Clubs to the rescue
By DARREN COYNE
ASK a politician and get an excuse; ask your local Tweed clubs and get a result.
Shortly after The Daily News hit the streets yesterday, Twin Towns Services Club CEO, Rob Smith, was on the phone to other bosses of Tweed clubs.
They all agreed it was time to buy Tweed Palliative Support Inc ? a group of volunteers supporting people with terminal illness ? a new van.
Those that said yes were Gordan Rhodes, CEO of the South Tweed Sports Club, Wayne Kendrigan, CEO of Seagulls, and Ross Bailey, CEO of the Tweed Bowls Club.
A short time later Meredith Dennis, Tweed Shire's Citizen of the Year, received a phone call from Mr Smith who told her to start shopping.
"It was amazing, I was lost for words. I started crying," an emotional Ms Dennis said yesterday.
"We've been doing this work for eight years, and after the funding knock-back it was as if our work was finally being recognised.
Ms Dennis and the other 35 volunteers working with Tweed Palliative Support were devastated late last year when their application to the federal government for a new van was knocked back.
They were asking for $40,000 from a funding pot of $4 million for programs related to the transition of patients from hospital to home.
Ms Dennis had been using her own car, a Suzuki Vitara, to transport terminally ill patients to treatments, and also equipment, for seven years.
The request was denied, the group told they had failed to prove they could sustain the project.
"We've sustained it for eight years with no major funding help from anyone. We have done our own fundraising and only received small donations in the past," Ms Dennis said yesterday.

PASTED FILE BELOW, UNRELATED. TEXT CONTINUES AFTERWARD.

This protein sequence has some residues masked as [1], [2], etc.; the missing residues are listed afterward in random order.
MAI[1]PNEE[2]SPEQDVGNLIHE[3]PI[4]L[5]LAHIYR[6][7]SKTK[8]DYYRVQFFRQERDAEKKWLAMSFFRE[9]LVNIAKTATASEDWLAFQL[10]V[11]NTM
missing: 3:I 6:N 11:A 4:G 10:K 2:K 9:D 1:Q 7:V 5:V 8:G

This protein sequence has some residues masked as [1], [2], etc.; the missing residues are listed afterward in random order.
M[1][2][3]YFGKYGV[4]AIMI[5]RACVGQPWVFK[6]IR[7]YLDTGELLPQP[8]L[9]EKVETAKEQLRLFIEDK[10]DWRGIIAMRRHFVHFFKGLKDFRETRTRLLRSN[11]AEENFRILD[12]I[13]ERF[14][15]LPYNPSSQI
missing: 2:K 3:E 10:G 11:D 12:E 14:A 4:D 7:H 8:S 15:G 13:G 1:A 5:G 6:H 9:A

Mr Smith said although the clubs often competed against one another in business, they were all a part of the one community.
"Each year the Tweed clubs try to work on a joint project ... and this is something that is to the benefit of everyone in the Tweed," he said.
Mr Smith said representatives from Twin Towns had recently met with Tweed Palliative Support Inc and had been very impressed with the work the group was doing, however, the matter had not yet been before a meeting.
"When I read the newspaper this morning I knew it was time to do something, and that's when I got on the phone to the others to see if they were like-minded. They didn't hesitate," he said.
Mr Smith said an opportunity would be given to other clubs to contribute at a meeting next week, "but after calling those four this morning we basically had enough to cover it".
The van will be used to transport special beds, toilet chairs, walkers, and other speciality items which are used in the care of dying patients.